Texas Brazos River Flow and Mussel Growth Reconstructions Using Stable Oxygen, Hydrogen, and Carbon Isotopes and Trace Elements
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The interaction between drought and river regulation is monitored to better understand river flow mixing, evaporation, and surface-groundwater exchange in changing regional climates and in increasingly regulated waterways. I compared Brazos River stable isotope (δ^18O and δD) and electrical conductivity values with reservoir, creek, and aquifer samples in the Brazos watershed, the largest watershed in Texas. Shells from two common species of Brazos River mussel, Amblema plicata and Cyrtonaias tampicoensis, were serially-sampled in the inner and outer shell layers for δ^18O, δ^13C, and trace elements to examine the isotopic and chemical signatures of the 2011-2014 drought. Predicted aragonite δ^18O for the 2012-13 study interval has an irregular pattern that complicates development of growth chronologies in modern shells. To circumvent this problem, clumped isotope (Δ47) temperature measurements were used for interpreting segments of shell growth chronologies. To characterize the influence that biological and environmental variables have on shell chemistry, one specimen from each of the above two mussel species were studied using paired isotope-trace element analyses and cathodoluminescence. The Brazos River Alluvium Aquifer and the Lake Whitney reservoir, both on the main river channel, represent water source endmembers of dilute runoff water and evaporated saline water, respectively. The difference between river and precipitation Δ^18O, or Δ^18ORIV-PPT, a measurement of degree of evaporation, ranged from 0.9‰ for a small creek, to 2.7‰ for the Brazos River, to at least 3.7‰ in Lake Whitney. Δ^18O values and trends were similar in coeval shell transects, indicating that δ^18O is a valid chronometer when calibrated, although all shell had winter growth cessations. Δ^13C trends were similar between shells, suggesting strong environmental control influenced by upstream dam releases. The shell isotope chronologies can be used to reconstruct variation in river discharge, flow source, and salinity. Shell δ^13C, Sr/Ca, and Mn/Ca generally covaried in the shell regions sampled, and shell δ^13C is thought to be controlled by upstream dam releases based on previous work. Relationships between Sr/Ca and temperature are consistent with temperature-paced metabolic control on shell Sr/Ca as in other studies.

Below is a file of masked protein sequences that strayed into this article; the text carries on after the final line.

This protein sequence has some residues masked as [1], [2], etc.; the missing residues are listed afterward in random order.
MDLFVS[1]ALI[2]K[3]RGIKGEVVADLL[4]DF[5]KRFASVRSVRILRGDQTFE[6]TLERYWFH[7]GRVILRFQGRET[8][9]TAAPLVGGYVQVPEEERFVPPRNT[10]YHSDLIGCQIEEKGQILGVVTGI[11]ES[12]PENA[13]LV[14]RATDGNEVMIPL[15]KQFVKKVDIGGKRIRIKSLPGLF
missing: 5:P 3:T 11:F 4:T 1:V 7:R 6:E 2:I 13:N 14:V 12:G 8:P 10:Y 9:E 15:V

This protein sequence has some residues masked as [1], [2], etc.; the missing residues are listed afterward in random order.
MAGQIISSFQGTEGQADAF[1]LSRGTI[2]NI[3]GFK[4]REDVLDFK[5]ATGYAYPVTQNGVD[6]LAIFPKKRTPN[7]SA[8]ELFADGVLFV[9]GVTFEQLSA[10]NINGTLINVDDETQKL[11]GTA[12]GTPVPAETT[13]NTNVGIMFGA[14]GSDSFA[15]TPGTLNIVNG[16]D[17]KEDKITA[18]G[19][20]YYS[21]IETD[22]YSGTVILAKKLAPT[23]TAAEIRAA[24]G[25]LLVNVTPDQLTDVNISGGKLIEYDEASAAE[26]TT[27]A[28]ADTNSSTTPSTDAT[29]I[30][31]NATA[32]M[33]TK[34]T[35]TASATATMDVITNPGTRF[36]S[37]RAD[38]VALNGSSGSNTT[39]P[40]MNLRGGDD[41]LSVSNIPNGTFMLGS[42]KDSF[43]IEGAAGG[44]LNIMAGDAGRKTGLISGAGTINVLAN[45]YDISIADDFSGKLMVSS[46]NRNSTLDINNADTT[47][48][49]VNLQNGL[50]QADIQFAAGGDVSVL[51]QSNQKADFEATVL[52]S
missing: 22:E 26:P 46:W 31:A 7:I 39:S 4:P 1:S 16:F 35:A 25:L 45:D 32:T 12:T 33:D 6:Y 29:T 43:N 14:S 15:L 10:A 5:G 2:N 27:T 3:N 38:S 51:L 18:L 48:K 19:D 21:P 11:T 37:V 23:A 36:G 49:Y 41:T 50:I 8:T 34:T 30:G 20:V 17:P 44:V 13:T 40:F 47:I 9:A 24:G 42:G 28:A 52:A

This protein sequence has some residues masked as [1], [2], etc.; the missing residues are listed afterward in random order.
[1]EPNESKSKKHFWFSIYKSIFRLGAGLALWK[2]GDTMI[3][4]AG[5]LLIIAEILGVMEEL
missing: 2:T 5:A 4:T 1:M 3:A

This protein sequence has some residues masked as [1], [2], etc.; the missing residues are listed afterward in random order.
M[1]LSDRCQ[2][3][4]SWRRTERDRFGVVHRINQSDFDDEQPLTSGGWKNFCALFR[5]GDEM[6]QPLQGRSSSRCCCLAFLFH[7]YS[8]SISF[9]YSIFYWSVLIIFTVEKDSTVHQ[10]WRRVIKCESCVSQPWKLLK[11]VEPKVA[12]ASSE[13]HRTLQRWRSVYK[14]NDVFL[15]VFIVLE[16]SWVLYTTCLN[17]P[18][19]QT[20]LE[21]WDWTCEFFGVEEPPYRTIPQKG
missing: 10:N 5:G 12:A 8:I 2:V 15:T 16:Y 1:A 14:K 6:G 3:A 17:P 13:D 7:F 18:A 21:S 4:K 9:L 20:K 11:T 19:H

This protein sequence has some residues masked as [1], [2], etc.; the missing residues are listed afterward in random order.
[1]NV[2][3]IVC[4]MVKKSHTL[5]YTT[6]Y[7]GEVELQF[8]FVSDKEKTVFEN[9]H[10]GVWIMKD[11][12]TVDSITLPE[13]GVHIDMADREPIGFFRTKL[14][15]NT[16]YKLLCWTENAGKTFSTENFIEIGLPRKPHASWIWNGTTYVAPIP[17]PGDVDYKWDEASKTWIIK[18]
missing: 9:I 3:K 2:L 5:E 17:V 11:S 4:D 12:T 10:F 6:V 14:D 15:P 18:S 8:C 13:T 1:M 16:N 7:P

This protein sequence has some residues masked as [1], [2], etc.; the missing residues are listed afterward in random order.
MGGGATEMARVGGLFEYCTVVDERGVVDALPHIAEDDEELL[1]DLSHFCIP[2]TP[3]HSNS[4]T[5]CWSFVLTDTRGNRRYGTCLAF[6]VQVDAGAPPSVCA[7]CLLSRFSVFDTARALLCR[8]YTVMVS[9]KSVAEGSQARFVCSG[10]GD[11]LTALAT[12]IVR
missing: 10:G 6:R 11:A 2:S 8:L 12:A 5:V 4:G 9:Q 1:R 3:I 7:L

Van Plantinga, Alexander (2015). Texas Brazos River Flow and Mussel Growth Reconstructions Using Stable Oxygen, Hydrogen, and Carbon Isotopes and Trace Elements. Doctoral dissertation, Texas A & M University. Available electronically from